The golden slam in tennis is one of the rarest feats that a tennis player could ever accomplish during their career. A golden slam is when a player is able to win all four grand slams and also wins the gold medal in the singles competition at the Olympics. This means that a player would have to win at least five championships. A career golden slam means they won the five tournaments during their career, while a calendar golden slam means they did it all in one year. Either way, both are very rare.
These five championships are the four grand slam championships and of course the gold medal at the Olympics. Since this is one the rarest feats in all of sports it would make sense that there are very few athletes who have accomplished this.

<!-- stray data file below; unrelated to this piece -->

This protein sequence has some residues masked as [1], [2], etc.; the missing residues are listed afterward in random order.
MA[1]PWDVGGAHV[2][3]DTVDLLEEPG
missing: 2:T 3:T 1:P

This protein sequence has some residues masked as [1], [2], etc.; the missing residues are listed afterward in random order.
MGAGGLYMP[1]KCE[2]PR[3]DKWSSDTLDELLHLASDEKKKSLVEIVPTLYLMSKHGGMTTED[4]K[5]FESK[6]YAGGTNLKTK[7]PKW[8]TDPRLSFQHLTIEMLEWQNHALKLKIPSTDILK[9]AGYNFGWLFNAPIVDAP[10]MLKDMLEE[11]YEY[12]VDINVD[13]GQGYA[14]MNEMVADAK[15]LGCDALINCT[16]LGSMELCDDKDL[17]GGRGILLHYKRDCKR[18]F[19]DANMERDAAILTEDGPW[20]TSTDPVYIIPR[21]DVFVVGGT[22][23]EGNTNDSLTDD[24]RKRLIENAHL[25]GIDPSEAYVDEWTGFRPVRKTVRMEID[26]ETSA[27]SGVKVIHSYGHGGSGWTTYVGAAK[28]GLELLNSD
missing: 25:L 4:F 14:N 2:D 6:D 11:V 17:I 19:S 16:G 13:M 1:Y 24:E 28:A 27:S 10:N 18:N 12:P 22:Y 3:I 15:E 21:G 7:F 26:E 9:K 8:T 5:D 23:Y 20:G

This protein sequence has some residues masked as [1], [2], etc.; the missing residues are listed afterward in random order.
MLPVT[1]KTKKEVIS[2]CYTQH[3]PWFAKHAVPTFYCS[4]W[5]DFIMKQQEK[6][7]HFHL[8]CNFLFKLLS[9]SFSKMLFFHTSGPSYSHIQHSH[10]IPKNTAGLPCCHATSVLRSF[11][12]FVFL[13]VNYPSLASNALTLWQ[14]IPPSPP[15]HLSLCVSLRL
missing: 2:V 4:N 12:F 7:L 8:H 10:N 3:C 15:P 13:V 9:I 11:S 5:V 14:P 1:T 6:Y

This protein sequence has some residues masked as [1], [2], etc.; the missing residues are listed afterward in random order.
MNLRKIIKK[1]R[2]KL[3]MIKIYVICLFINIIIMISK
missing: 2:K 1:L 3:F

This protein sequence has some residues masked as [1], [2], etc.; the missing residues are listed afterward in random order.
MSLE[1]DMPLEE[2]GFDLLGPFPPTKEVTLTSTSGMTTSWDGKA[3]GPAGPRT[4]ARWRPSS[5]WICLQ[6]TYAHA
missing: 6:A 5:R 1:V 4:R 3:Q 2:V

In the large history of the sport of professional tennis there have only been a total of four players who have ever successfully completed the golden slam. There have been two female players to complete this feat as well as two male players. The two female players to accomplish the golden slam are Serena Williams, when she won the 2012 Olympic singles competition, and Steffi Graf, when she won the 1988 Olympic singles competition. The Male players to complete this accomplishment include Andre Agassi, when he accomplished this feat in 1999, and Rafael Nadal, when he completed it in 2010 as the youngest player to ever do so at the age of 24.